Termites are a group of the cockroach order Blattodea that mostly feeds on dead plant material, in the form of wood, leaf litter, soil, or animal dung, and this recycling of wood and other plant matter is of considerable ecological importance.
Although they are commonly referred to as white ants, they are not related to the ants which are members of the order Hymenoptera, containing the bees, wasps, sawflies as well as the ants. However, like the true ants, termites are social insects living in colonies which contain many individuals of differing appearance and function.
The obvious colonies to be found in the Aranda Bushland are of two mound building species, Nasutitermes exitiosus and Coptotermes lacteus. Both species are deadwood feeders and their colonies contain two to three million nymphs, workers and soldiers and one king and one queen.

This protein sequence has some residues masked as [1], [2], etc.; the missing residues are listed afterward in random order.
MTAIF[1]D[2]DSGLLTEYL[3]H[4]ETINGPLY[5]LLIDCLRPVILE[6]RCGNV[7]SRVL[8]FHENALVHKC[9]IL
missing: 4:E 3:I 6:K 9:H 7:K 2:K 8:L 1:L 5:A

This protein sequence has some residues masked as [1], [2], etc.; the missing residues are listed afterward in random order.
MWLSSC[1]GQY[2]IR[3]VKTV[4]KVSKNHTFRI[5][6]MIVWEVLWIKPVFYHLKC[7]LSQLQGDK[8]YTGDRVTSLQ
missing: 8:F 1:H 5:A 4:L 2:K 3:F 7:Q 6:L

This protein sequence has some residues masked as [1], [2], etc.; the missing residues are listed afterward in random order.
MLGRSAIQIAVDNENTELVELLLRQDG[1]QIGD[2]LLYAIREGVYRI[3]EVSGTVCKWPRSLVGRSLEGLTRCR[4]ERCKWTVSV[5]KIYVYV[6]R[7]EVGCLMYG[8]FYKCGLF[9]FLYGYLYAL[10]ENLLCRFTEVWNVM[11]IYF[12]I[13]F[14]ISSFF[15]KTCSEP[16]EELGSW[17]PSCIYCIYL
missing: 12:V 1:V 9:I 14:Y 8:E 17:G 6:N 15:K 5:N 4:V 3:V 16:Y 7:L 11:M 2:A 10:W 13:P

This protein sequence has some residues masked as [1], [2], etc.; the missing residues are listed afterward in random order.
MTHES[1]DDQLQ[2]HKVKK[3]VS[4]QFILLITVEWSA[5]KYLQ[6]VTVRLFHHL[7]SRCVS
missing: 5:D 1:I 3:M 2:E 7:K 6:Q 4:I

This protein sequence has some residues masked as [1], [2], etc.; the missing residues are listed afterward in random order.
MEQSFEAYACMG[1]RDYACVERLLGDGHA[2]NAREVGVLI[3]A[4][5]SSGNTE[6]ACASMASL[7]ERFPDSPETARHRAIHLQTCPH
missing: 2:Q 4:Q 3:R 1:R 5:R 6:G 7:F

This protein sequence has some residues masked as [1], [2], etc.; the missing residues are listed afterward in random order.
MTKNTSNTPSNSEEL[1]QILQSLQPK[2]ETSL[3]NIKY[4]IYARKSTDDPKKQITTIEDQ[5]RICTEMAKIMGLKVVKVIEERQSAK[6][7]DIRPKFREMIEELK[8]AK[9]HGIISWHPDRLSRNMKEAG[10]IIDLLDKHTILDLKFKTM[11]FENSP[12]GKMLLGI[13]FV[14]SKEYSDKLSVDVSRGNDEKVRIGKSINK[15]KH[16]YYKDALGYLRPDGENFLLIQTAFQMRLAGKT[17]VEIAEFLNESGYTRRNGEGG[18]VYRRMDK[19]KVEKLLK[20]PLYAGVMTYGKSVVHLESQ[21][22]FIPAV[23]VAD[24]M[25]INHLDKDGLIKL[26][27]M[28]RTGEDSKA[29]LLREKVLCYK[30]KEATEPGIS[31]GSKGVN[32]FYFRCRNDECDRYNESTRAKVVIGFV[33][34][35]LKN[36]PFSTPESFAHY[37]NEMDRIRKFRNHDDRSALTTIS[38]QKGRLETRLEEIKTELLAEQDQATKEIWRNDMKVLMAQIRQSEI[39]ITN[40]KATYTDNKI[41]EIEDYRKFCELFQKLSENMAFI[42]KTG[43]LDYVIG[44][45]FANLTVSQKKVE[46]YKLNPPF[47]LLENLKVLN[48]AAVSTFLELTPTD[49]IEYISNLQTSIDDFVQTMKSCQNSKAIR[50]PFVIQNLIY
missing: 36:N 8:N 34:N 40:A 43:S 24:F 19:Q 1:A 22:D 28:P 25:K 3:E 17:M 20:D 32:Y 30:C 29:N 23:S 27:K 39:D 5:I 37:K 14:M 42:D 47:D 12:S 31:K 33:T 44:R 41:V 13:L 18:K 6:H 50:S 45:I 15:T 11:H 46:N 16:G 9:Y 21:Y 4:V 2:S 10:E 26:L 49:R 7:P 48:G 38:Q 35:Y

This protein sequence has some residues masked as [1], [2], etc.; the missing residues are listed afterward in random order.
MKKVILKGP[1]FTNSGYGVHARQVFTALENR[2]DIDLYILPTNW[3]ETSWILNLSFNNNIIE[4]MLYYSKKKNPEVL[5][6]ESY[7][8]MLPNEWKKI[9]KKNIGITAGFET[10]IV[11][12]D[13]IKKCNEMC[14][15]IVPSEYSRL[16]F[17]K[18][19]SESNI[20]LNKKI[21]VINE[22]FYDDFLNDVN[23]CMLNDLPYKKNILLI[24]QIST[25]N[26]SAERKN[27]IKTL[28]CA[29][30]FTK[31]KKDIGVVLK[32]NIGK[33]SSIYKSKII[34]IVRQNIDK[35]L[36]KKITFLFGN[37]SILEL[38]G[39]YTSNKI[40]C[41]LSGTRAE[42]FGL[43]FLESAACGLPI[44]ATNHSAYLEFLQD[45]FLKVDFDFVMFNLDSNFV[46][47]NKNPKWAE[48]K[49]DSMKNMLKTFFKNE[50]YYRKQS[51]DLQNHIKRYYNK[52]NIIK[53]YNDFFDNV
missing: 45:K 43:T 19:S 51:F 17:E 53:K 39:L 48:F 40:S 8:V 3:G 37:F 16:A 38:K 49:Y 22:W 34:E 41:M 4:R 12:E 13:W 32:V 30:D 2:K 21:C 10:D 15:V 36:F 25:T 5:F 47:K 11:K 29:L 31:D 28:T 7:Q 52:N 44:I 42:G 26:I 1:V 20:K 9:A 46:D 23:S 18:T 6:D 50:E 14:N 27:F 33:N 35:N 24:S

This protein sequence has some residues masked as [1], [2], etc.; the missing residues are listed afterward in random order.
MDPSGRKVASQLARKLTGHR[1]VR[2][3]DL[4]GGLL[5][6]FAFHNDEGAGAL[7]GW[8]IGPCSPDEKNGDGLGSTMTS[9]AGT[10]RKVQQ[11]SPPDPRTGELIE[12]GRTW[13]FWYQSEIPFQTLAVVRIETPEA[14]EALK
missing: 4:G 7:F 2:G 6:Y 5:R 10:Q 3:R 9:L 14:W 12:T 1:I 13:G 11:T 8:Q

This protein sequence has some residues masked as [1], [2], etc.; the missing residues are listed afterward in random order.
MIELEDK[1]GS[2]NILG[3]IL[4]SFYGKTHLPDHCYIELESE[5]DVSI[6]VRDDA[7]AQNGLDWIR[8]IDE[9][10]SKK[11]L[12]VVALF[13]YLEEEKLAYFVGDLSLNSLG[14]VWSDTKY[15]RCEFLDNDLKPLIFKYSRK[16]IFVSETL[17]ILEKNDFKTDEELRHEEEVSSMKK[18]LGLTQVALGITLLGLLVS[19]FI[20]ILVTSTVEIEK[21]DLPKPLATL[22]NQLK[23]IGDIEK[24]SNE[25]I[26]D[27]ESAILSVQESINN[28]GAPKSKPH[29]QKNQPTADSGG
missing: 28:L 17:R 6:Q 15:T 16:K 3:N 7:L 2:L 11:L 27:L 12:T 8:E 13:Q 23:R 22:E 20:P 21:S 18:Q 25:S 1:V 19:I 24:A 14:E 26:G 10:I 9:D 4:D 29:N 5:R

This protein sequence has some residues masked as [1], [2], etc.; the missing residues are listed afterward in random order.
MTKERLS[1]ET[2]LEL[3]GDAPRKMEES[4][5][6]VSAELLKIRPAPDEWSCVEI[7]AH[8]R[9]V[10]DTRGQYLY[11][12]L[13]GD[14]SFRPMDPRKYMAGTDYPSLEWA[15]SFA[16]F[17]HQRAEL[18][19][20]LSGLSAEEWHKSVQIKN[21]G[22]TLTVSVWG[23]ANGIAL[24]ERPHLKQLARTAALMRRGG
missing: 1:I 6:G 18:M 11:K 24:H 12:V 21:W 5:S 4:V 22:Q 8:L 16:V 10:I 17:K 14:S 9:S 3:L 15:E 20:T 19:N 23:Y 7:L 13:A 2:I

The Nasutitermes builds a low, 20 to 30 centimetre high domed mound covered by a thin earthen material. Inside the mound is a network of galleries made up of soil, saliva and faecal material. In the centre is a nursery area.
The Coptotermes mound is much higher, up to two metres high, and it is more robust being covered in a thick clay outer layer with a honeycomb like network of galleries inside. As with Nasutitermes, the nursery is in the centre.
The two species of termites feed on dead trees, stumps and logs lying on the ground. Individuals travel between the mound and the food source by way of galleries or runways which are tunnels through the soil or, when at the surface of the soil or wood, they are covered over with a roofing constructed of a similar material to the mound itself. This affords protection to the termites travelling.
As termites require a warm and humid atmosphere, the mound’s outer casing functions as a protection and an insulator, with the relative humidity being maintained above 95% within the galleries.
The Echidna (Tachyglossus aculeata) is a predator of termites, and occurs on Aranda Bushland.
The succession starts with new species entering.